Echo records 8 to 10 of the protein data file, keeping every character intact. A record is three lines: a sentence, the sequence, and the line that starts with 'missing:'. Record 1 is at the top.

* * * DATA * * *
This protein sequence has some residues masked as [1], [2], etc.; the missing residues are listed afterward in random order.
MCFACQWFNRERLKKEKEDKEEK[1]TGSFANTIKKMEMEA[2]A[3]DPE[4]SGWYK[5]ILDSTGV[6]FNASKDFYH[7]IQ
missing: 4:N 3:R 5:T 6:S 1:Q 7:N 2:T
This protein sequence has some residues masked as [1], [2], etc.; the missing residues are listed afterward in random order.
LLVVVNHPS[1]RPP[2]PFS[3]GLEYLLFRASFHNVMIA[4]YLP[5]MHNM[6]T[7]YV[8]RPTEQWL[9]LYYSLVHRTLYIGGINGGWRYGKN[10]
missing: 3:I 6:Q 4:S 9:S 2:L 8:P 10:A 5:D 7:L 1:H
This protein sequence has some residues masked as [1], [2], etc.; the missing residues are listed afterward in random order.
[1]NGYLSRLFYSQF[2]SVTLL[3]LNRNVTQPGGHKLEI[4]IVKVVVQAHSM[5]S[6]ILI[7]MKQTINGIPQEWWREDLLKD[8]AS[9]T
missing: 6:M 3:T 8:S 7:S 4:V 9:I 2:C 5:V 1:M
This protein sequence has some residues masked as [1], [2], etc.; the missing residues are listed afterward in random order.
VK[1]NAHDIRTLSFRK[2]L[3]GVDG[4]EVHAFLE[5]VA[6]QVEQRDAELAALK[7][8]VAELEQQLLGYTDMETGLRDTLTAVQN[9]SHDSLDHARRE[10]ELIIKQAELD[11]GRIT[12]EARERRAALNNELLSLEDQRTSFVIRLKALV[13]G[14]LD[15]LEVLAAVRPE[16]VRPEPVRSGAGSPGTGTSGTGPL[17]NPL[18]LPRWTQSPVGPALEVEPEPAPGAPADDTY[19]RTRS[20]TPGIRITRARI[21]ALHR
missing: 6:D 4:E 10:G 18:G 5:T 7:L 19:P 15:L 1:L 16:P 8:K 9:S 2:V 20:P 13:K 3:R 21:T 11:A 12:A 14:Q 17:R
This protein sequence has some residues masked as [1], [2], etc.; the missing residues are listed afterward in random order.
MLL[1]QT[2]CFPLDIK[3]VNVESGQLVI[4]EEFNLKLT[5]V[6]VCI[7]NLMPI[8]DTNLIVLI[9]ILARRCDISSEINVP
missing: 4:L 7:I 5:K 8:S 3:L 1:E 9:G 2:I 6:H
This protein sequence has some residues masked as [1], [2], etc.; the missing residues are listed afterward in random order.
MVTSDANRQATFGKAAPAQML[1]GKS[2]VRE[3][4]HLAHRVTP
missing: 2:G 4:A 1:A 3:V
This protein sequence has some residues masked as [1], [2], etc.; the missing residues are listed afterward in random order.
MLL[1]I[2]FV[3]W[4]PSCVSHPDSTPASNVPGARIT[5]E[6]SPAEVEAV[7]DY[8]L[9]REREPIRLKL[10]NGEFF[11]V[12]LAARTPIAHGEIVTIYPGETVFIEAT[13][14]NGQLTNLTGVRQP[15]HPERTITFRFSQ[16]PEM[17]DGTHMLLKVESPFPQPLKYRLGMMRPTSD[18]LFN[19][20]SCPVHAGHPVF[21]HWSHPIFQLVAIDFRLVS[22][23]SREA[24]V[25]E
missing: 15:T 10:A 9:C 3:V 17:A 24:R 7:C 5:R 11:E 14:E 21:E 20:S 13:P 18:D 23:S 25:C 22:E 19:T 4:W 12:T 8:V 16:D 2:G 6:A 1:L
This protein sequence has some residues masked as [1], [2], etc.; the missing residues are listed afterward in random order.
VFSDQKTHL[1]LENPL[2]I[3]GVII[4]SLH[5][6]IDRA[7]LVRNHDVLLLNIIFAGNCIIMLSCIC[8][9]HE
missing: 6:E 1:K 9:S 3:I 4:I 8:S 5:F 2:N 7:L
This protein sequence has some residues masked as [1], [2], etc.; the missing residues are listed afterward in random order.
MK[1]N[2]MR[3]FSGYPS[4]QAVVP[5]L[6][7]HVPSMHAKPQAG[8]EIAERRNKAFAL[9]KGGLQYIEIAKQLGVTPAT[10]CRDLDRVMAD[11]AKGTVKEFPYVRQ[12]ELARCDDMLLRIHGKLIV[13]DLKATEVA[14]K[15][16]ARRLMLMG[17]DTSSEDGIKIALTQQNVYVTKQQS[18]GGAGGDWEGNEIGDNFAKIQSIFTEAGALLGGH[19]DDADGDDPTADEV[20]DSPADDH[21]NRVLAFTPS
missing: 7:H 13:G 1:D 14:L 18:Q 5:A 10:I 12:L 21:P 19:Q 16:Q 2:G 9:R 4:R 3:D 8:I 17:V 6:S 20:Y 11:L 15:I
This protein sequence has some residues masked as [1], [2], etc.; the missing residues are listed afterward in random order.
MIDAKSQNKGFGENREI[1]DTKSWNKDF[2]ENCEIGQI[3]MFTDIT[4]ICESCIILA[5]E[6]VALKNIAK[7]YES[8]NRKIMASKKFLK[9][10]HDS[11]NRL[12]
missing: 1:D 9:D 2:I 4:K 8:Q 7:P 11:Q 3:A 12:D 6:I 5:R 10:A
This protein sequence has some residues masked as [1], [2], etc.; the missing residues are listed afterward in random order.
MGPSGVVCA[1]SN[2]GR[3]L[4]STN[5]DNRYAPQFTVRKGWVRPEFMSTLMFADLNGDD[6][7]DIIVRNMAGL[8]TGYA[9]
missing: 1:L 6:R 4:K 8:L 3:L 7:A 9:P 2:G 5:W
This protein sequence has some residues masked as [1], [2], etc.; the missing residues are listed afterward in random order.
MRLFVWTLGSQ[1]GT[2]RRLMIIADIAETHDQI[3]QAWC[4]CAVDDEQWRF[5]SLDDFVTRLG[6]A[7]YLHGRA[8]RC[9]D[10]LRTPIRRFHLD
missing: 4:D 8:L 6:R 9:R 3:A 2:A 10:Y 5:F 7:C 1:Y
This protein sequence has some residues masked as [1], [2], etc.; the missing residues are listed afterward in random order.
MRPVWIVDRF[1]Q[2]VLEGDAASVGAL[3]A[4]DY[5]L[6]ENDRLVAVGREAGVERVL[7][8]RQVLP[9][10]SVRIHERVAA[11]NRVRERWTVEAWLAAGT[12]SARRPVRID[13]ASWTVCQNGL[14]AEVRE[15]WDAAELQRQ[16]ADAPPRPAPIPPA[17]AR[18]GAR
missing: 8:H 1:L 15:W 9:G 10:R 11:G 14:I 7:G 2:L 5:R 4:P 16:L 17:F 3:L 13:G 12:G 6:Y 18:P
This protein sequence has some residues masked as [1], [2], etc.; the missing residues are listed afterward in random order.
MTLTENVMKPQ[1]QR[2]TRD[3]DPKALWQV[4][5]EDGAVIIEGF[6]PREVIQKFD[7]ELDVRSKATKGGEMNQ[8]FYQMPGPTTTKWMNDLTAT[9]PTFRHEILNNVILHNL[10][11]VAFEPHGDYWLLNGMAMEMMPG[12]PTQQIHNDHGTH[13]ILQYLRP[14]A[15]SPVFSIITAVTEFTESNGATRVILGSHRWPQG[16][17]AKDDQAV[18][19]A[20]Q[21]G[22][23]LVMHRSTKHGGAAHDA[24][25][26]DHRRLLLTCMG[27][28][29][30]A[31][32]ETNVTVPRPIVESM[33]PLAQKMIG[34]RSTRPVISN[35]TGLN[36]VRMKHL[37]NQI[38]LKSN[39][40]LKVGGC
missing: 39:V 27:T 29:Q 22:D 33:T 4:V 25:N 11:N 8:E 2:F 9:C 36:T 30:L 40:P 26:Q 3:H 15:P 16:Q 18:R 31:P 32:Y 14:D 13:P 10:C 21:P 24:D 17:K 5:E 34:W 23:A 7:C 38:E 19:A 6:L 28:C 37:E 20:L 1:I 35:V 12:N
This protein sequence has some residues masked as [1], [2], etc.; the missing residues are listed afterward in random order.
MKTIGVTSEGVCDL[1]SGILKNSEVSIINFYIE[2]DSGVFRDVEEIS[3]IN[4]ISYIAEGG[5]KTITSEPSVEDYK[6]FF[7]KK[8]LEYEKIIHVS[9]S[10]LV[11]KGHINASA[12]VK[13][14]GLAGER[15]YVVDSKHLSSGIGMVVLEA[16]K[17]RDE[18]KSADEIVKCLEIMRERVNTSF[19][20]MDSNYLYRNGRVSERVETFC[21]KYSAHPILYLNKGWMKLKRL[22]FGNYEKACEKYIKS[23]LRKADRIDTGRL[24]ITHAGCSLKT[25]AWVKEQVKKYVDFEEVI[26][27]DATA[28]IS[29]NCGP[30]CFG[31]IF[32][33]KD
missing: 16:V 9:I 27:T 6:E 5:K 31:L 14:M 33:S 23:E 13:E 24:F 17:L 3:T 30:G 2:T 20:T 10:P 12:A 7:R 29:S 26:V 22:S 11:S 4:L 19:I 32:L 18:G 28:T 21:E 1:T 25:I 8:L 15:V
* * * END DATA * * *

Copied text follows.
This protein sequence has some residues masked as [1], [2], etc.; the missing residues are listed afterward in random order.
VFSDQKTHL[1]LENPL[2]I[3]GVII[4]SLH[5][6]IDRA[7]LVRNHDVLLLNIIFAGNCIIMLSCIC[8][9]HE
missing: 6:E 1:K 9:S 3:I 4:I 8:S 5:F 2:N 7:L
This protein sequence has some residues masked as [1], [2], etc.; the missing residues are listed afterward in random order.
MK[1]N[2]MR[3]FSGYPS[4]QAVVP[5]L[6][7]HVPSMHAKPQAG[8]EIAERRNKAFAL[9]KGGLQYIEIAKQLGVTPAT[10]CRDLDRVMAD[11]AKGTVKEFPYVRQ[12]ELARCDDMLLRIHGKLIV[13]DLKATEVA[14]K[15][16]ARRLMLMG[17]DTSSEDGIKIALTQQNVYVTKQQS[18]GGAGGDWEGNEIGDNFAKIQSIFTEAGALLGGH[19]DDADGDDPTADEV[20]DSPADDH[21]NRVLAFTPS
missing: 7:H 13:G 1:D 14:L 18:Q 5:A 10:I 12:L 21:P 19:Q 16:Q 2:G 9:R 4:R 3:D 8:I 17:V 6:S 20:Y 11:L 15:I
This protein sequence has some residues masked as [1], [2], etc.; the missing residues are listed afterward in random order.
MIDAKSQNKGFGENREI[1]DTKSWNKDF[2]ENCEIGQI[3]MFTDIT[4]ICESCIILA[5]E[6]VALKNIAK[7]YES[8]NRKIMASKKFLK[9][10]HDS[11]NRL[12]
missing: 1:D 9:D 2:I 4:K 8:Q 7:P 11:Q 3:A 12:D 6:I 5:R 10:A